4. It eliminates concerns about wardrobe. With a robe, it removes the distractions and concerns of other wardrobe options. I'm not distracted by the fact that I have limited options, or whether my shirt is untucked, etc. My congregation isn't distracted by whether my tie is too loud or whether I'm wearing the same suit two weeks in a row.
5. I like it. I was given the generous gift of an ecclesiastical robe as a seminary graduation present, and I like it.
What sort of robe do I wear? Some would argue that the proper robe for a Presbyterian pastor to wear is a white one, also known as an alb. (As Ken Collins said: "people in robes are dressed like Calvin. People in albs are dressed like Jesus.") Personally, I never saw a white robe on a pastor growing up in the south, and most Presbyterian Pastors I know who wear robes wear black ones.
On the other hand, I appreciate the (probably apocryphal) story of how John Calvin re-introduced the robe to worship in Geneva: his pulpit was drafty, and he was cold, so he grabbed his academic gown before leaving his study and wore it! What IS known is that Calvin established the practice of wearing robes for protestants, and wore an academic robe because he wasn't ordained.
In light of that (and because I love its simplicity), I asked for a Geneva Gown when picking out my robe. It is all black, with a plain, pleated front (no velvet bands as some black robes have). And I wear a stole with it, with appropriate colors, to mark the liturgical season.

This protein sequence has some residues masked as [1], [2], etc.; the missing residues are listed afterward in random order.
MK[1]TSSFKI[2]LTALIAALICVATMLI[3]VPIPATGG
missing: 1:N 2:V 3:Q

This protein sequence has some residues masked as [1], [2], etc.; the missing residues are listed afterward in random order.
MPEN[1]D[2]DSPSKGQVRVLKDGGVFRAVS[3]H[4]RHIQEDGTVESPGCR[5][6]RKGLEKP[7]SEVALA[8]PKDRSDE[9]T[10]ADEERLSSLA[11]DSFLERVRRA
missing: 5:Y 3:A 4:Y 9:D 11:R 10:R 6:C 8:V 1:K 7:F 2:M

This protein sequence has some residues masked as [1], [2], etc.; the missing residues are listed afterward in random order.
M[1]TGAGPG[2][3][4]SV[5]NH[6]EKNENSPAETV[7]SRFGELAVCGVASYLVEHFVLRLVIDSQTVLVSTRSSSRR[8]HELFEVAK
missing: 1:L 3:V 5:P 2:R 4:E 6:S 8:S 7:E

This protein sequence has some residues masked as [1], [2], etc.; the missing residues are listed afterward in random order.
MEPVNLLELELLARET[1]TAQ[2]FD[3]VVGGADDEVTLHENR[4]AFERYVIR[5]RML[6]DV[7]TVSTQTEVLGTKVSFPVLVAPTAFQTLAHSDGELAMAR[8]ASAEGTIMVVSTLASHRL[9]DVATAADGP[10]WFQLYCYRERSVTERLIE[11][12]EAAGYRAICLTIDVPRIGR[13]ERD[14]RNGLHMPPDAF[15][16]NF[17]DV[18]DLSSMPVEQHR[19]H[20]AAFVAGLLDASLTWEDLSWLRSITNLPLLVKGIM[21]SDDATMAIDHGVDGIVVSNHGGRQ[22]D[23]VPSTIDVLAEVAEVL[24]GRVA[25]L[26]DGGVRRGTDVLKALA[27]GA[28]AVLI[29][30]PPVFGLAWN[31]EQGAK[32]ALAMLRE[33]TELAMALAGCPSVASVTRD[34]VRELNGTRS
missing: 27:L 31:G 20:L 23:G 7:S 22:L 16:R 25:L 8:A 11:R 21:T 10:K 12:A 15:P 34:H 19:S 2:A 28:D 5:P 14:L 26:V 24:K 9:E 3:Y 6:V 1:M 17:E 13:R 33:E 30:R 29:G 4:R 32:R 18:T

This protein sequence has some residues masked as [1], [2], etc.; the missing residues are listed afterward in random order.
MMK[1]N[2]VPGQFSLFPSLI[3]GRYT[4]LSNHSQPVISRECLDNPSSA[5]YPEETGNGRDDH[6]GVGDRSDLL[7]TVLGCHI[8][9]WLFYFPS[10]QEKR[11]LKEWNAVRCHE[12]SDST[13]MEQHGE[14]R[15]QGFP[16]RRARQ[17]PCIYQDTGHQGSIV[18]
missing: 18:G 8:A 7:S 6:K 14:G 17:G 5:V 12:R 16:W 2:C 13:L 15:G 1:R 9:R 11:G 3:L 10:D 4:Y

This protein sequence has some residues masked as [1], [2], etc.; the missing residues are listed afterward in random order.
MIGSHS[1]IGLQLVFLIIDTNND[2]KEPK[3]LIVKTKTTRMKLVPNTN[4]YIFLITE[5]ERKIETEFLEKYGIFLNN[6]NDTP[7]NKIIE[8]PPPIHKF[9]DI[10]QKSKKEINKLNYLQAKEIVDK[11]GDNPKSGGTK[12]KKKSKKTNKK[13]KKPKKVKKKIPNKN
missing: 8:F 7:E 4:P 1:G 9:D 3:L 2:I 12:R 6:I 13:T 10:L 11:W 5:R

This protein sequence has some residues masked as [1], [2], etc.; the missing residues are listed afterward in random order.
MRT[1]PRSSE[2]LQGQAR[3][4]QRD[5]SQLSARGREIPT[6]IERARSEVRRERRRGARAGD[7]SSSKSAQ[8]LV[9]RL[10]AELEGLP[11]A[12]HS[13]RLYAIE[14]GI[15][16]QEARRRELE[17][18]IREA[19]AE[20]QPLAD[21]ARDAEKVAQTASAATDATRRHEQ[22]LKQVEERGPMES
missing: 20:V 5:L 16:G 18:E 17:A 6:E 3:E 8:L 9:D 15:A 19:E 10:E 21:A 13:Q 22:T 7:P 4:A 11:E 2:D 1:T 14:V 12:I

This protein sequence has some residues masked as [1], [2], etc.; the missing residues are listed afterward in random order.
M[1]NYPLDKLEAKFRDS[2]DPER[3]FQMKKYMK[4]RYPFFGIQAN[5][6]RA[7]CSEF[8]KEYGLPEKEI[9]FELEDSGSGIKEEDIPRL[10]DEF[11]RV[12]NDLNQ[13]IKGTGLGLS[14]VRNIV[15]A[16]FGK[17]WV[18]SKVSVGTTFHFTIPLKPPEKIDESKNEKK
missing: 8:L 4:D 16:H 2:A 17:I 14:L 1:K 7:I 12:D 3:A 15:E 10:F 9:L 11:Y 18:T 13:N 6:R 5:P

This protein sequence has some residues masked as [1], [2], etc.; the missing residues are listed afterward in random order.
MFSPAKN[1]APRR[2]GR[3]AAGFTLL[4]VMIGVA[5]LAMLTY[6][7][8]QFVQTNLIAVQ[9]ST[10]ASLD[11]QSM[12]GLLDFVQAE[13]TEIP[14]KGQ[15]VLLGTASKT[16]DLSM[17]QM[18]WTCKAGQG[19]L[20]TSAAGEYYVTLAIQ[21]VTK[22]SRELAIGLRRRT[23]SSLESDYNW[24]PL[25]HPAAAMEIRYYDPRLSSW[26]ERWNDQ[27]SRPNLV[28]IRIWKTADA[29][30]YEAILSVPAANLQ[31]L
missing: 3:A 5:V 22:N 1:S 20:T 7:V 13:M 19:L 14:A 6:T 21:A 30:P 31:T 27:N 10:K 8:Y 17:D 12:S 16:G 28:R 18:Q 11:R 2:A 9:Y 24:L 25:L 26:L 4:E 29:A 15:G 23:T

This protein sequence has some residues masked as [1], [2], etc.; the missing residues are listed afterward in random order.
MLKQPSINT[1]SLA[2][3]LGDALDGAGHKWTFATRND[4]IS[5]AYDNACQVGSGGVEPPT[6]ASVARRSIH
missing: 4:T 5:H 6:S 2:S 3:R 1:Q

Literally, the word "amen" means "truly" or "verily." When we say this in response to something someone else has said, it means, "I fully agree" or even, "may it be for me as he has said." It is as if someone has issued a statement and we are, so to speak, signing our name to the bottom to demonstrate our agreement.
Interestingly, Amen is more appropriate as a response by others than as simply a conclusion by the one speaking. If someone is praying, we might agree with them in prayer by saying, "amen" when they have concluded (or even during their prayer, in a subtle and quiet way). If someone proclaims a needed or particularly poignant word in preaching, someone might call out, "amen!" to show their embrace of that word. It is an act of participation. This is why those leading a group in prayer might conclude with an invitation to the group to say, "amen" by saying, "and all of God's people said..."
Here is a brief list of what I'll preach through in December:
12/2-- Luke 1:39-56
12/9-- Luke 1:57-80
12/16-- Luke 2:1-7
12/23-- Luke 2:8-20
12/23 (evening)-- Matthew 2:1-12
12/30-- Luke 2:21-40
Show the Way by David Wilcox
You say you see no hope, you say you see no reason we should dream
That the world could ever change, you're saying love is foolish to believe
Because there'll always be some crazy with an army or a knife
To wake you from your daydream, and put the fear back in your life.
Look, if someone wrote a play just to glorify what's stronger than hate
Would they not arrange the stage to look as if the hero came too late?
He's almost in defeat, it's looking like the evil side will win
So on the edge of every seat, from the moment that the whole thing begins.
It is love who makes the mortar, and it's love that set these stones
And it's love who made the stage here, although it looks like we're alone.
In this scene set in shadows like the night is here to stay
There is evil cast around us, but it's love that wrote the play
And in this darkness, love can show the way.
So now the stage is set, you feel your own heart beating in your chest
This life's not over yet, so we get up on our feet and do our best
We play against the fear, we play against the reasons not to try
Playing for the tear that is burning in the happy angel's eye.